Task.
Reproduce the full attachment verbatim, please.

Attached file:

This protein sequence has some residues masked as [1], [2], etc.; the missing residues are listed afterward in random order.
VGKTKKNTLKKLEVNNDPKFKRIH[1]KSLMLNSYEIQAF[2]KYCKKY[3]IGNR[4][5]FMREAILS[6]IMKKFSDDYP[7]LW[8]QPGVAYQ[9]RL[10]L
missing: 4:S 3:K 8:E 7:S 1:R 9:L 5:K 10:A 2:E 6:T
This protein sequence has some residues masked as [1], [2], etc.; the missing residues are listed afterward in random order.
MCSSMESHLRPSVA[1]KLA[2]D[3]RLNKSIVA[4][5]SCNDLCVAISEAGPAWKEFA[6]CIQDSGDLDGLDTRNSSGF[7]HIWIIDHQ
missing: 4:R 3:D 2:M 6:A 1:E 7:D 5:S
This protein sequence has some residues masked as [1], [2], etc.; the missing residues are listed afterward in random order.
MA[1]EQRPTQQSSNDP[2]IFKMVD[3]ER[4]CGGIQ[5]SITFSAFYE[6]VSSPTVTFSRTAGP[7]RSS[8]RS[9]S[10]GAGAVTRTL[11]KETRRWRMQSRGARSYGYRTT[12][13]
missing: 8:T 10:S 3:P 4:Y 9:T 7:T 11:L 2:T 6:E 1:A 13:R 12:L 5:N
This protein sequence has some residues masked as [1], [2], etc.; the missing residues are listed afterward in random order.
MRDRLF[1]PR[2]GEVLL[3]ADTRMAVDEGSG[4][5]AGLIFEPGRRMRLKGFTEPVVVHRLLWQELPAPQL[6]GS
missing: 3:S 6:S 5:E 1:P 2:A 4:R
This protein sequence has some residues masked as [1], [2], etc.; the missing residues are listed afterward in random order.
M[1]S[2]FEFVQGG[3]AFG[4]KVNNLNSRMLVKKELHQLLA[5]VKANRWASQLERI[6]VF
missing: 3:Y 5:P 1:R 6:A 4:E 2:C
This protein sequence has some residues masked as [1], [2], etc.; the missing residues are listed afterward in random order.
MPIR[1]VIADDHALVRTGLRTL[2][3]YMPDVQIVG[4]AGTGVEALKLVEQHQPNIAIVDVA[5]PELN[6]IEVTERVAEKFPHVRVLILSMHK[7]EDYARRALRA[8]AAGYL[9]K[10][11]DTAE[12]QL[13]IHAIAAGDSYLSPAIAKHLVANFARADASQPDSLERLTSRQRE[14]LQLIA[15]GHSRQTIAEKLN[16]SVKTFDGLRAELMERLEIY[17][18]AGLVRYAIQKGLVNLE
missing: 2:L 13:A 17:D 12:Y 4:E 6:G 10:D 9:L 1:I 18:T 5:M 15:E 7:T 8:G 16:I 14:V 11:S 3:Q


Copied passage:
This protein sequence has some residues masked as [1], [2], etc.; the missing residues are listed afterward in random order.
VGKTKKNTLKKLEVNNDPKFKRIH[1]KSLMLNSYEIQAF[2]KYCKKY[3]IGNR[4][5]FMREAILS[6]IMKKFSDDYP[7]LW[8]QPGVAYQ[9]RL[10]L
missing: 4:S 3:K 8:E 7:S 1:R 9:L 5:K 10:A 2:E 6:T
This protein sequence has some residues masked as [1], [2], etc.; the missing residues are listed afterward in random order.
MCSSMESHLRPSVA[1]KLA[2]D[3]RLNKSIVA[4][5]SCNDLCVAISEAGPAWKEFA[6]CIQDSGDLDGLDTRNSSGF[7]HIWIIDHQ
missing: 4:R 3:D 2:M 6:A 1:E 7:D 5:S
This protein sequence has some residues masked as [1], [2], etc.; the missing residues are listed afterward in random order.
MA[1]EQRPTQQSSNDP[2]IFKMVD[3]ER[4]CGGIQ[5]SITFSAFYE[6]VSSPTVTFSRTAGP[7]RSS[8]RS[9]S[10]GAGAVTRTL[11]KETRRWRMQSRGARSYGYRTT[12][13]
missing: 8:T 10:S 3:P 4:Y 9:T 7:T 11:L 2:T 6:E 1:A 13:R 12:L 5:N
This protein sequence has some residues masked as [1], [2], etc.; the missing residues are listed afterward in random order.
MRDRLF[1]PR[2]GEVLL[3]ADTRMAVDEGSG[4][5]AGLIFEPGRRMRLKGFTEPVVVHRLLWQELPAPQL[6]GS
missing: 3:S 6:S 5:E 1:P 2:A 4:R
This protein sequence has some residues masked as [1], [2], etc.; the missing residues are listed afterward in random order.
M[1]S[2]FEFVQGG[3]AFG[4]KVNNLNSRMLVKKELHQLLA[5]VKANRWASQLERI[6]VF
missing: 3:Y 5:P 1:R 6:A 4:E 2:C
This protein sequence has some residues masked as [1], [2], etc.; the missing residues are listed afterward in random order.
MPIR[1]VIADDHALVRTGLRTL[2][3]YMPDVQIVG[4]AGTGVEALKLVEQHQPNIAIVDVA[5]PELN[6]IEVTERVAEKFPHVRVLILSMHK[7]EDYARRALRA[8]AAGYL[9]K[10][11]DTAE[12]QL[13]IHAIAAGDSYLSPAIAKHLVANFARADASQPDSLERLTSRQRE[14]LQLIA[15]GHSRQTIAEKLN[16]SVKTFDGLRAELMERLEIY[17][18]AGLVRYAIQKGLVNLE
missing: 2:L 13:A 17:D 12:Y 4:E 6:G 10:D 9:L 1:I 18:T 5:M 15:E 7:T 8:G 16:I 14:V 11:S 3:Q